Of the sides, I think the potato salad is just perfect, and it's fun to dig in to some old-school kinda trashy stovetop mac and cheese that reminds me of being eight and having dinner at a friend's house (it tasted nothing like my mother's, who made hers by scratch, a baked version with a little milk, lots of cheese, and cut-up Polish dogs in it, yum!). Otherwise, the vegetable sides taste either canned to me, or just weird—like, I gotta have salt pork in my collards, and the yams were cloyingly sweet.

The spicy chicken sandwich ($6.45) is also the shiznit, with grilled onions, peppers, and a tasty sauce. For me, that's it—those are my two dishes. I know some folks love the spare ribs, the oxtails, and the Cajun meatloaf. But for me, the rest of the menu doesn't really rock me—for some unfortunate reason, I've had some pretty bland dishes here, and the vegetables haven't been shown much love. But I definitely dig the friendly service, the Mason jars for your lemonade or Arnold Palmer, and the cold (and super affordable) beer on tap. And the fried chicken. Bwok.

 
the wino

image

 

MARCH 4, 2008 | SAN FRANCISCO Mauro Cirilli on Five Italian Wine and Cheese Pairings

Mauro Cirilli of Perbacco hails from Padova, Italy, where he was introduced to the joys of wine at an early age, when he would visit his grandfather's vineyard in the Colli Euganei and join in the process of making wine for their friends and family. Mauro received his Sommelier Diploma from the prestigious Italian Association of Sommeliers in Firenze and worked as a sommelier at several renowned restaurants in Northern Italy. Shortly after moving to the United States in 2001, he worked as Lead Sommelier at Aqua. Eager to return to his Northern Italian roots, Mauro joined the opening team of Perbacco in October 2006.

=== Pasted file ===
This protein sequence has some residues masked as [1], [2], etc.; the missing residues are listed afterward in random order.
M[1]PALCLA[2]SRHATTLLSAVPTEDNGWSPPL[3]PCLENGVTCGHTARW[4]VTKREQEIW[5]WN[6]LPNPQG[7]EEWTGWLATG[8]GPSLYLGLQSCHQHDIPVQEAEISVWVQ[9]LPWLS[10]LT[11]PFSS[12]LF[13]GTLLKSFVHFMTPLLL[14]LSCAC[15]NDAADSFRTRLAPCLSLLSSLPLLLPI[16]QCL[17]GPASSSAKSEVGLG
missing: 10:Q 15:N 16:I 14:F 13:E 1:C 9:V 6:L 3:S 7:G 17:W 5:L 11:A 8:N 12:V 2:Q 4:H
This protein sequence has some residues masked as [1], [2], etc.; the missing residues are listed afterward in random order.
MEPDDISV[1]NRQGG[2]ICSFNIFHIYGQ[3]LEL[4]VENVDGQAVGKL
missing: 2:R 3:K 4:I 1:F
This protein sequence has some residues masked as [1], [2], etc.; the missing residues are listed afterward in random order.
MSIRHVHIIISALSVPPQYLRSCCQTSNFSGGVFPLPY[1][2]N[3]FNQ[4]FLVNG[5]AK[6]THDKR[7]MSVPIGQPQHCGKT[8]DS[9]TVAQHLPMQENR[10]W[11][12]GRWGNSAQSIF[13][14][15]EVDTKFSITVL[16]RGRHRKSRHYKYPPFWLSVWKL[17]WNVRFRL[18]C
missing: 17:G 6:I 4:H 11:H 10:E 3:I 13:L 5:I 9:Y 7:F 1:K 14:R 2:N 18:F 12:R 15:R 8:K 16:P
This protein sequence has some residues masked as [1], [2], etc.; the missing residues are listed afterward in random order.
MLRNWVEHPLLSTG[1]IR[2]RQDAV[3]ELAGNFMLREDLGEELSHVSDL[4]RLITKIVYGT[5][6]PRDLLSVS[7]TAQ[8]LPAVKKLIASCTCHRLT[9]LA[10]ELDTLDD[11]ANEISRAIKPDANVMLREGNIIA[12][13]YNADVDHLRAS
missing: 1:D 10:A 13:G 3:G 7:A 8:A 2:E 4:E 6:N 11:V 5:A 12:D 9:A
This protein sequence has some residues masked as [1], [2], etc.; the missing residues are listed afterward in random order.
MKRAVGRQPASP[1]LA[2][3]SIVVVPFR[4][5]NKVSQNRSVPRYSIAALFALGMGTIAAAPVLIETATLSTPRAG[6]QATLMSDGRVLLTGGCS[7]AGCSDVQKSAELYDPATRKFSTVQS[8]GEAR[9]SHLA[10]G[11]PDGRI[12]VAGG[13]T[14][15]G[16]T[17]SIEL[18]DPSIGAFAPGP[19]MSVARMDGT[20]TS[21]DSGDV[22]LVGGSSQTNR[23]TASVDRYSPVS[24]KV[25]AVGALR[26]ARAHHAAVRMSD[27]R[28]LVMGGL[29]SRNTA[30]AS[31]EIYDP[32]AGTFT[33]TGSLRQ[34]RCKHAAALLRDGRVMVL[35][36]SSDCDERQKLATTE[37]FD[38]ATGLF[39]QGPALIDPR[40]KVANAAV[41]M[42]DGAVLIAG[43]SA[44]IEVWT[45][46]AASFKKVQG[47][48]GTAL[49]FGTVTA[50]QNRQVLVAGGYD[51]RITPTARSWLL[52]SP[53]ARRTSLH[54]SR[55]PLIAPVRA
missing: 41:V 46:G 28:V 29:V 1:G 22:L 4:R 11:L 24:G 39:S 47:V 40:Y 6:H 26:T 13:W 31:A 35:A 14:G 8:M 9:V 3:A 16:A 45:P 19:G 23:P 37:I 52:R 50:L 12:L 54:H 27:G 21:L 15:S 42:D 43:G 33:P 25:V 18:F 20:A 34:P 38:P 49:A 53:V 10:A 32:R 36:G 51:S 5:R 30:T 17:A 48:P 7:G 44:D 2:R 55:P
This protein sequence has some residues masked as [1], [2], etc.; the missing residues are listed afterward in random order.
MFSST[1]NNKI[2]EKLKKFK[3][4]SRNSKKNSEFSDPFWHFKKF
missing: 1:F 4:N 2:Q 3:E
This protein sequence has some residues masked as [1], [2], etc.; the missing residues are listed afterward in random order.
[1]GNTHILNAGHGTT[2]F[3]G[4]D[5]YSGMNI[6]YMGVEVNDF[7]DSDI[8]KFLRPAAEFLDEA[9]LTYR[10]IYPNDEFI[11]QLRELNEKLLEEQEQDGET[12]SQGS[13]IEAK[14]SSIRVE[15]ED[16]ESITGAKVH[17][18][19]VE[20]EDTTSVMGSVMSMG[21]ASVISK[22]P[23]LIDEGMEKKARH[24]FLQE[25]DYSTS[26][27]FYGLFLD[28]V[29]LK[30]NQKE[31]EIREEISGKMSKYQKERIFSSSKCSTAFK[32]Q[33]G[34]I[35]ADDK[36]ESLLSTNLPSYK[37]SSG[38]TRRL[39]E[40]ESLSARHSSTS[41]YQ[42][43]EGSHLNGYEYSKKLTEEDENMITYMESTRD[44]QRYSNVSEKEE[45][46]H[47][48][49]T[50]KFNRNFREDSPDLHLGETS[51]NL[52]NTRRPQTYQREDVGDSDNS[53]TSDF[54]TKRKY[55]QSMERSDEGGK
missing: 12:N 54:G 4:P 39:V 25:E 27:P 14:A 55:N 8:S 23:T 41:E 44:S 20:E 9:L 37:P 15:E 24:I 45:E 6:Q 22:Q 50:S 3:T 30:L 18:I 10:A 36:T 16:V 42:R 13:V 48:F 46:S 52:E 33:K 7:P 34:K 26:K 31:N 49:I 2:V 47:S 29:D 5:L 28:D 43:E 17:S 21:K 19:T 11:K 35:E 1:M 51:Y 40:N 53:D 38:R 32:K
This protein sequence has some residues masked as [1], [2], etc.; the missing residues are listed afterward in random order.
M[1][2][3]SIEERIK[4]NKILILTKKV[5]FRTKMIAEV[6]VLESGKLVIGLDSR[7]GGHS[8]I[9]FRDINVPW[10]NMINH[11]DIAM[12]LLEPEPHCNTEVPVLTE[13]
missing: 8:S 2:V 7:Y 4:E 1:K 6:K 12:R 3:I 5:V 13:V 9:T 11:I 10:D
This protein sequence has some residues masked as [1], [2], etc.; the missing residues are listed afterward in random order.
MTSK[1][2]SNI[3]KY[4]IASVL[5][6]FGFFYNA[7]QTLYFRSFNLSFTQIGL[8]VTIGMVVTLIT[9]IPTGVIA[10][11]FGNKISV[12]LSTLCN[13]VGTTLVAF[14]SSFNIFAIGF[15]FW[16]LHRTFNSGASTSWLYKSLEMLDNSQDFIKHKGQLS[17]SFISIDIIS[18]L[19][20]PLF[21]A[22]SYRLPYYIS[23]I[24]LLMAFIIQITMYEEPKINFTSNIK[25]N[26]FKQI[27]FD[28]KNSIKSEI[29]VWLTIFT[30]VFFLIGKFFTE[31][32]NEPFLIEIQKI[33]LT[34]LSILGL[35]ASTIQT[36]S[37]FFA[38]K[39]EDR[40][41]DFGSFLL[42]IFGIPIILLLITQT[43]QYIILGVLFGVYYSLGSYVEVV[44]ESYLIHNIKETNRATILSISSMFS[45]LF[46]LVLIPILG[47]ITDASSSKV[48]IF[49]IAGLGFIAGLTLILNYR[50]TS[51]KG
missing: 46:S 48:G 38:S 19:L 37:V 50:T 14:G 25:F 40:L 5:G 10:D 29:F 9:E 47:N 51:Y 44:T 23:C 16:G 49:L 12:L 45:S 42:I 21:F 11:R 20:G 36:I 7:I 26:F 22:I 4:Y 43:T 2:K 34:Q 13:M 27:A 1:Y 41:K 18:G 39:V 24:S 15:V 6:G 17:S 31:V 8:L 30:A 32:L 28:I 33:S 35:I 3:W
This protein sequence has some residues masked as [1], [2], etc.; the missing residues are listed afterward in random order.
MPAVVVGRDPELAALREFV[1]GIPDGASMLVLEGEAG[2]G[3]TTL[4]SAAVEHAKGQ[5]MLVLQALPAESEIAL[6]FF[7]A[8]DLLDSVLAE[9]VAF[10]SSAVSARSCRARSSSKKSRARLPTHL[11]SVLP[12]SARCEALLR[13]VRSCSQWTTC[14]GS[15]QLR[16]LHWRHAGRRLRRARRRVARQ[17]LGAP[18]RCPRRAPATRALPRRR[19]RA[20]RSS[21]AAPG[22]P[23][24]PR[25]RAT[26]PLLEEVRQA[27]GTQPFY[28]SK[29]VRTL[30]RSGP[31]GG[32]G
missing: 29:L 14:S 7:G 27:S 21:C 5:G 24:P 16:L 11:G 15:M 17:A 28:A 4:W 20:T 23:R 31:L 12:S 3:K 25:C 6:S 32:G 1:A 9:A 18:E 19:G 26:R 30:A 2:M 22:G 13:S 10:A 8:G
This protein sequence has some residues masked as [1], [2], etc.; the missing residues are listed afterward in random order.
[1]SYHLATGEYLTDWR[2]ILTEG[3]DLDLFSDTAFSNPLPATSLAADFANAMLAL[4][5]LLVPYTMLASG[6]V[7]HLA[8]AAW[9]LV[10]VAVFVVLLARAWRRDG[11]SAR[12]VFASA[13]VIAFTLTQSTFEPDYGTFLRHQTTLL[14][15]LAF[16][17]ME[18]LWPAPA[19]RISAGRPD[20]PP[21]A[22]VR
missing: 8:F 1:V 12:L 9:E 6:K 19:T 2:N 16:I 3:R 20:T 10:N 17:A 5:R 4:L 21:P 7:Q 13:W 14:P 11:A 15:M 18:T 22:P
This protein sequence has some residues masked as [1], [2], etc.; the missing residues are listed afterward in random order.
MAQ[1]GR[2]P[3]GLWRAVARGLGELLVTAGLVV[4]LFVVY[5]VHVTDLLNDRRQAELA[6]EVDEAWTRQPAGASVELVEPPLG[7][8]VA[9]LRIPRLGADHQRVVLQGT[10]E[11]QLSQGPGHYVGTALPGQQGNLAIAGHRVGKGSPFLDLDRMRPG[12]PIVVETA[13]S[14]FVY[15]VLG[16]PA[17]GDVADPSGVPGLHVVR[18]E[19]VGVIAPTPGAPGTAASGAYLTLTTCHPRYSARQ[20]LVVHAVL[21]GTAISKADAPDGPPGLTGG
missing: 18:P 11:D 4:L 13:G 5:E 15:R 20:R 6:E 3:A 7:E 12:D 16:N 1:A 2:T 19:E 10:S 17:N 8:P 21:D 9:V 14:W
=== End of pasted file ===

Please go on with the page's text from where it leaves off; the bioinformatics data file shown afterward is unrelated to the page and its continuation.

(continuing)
Five Italian Wine and Cheese Pairings

If you are an Italian wine aficionado who enjoys the leftover red wine from dinner with some cheese, I have a few suggestions to try the next time you're home with a group of guests.

In Italy there are more than 600 indigenous grapes, and more than 400 cheeses, so there are a lot of choices to have fun with. My first suggestion is to forget the old idea that red wine is the only choice to pair with cheese, and open your mind to try something new.

It's always a good idea to follow a regional pairing. You might start with a light and very fresh cheese made with cow's milk, like mozzarella di bufala. This type of cheese is simple and delicate, and you will want to have a wine that enhances these qualities. Try pairing it with an elegant white wine, such as falanghina or a fiano di avellino, so not to overpower it. Both of these white wines and the cheese are from the region of Campania.

Have a young pecorino sardo (sheep's milk from Sardegna) with a white vermentino di Gallura (from the same island). This cheese has a soft and elastic texture with a slightly tangy flavor that will be a fantastic match with the zesty flavor of this wine.

If your cheese selection is a cheese made with goat's milk, like a fresh caprino with its classic pungent texture, consider a white wine that is lightly aromatic with good acidity, like a sauvignon blanc. Look for some producers from the northeastern Italian region of Friuli-Venezia Giulia.

One of my favorite Italian cheeses is parmigiano reggiano. Although you can easily pair this with a good glass of red wine, I like to pair it with a glass of spumante, the Italian sparkling wine that is made using the classic method, méthode champenoise. The stunning acidity and bubbles of this wine help to clean your mouth from the strong flavor of the cheese. Look for vintage spumante, which will show more complexity and balance, chosen from top producers like Ca' del Bosco, Majolini, or Bruno Giacosa.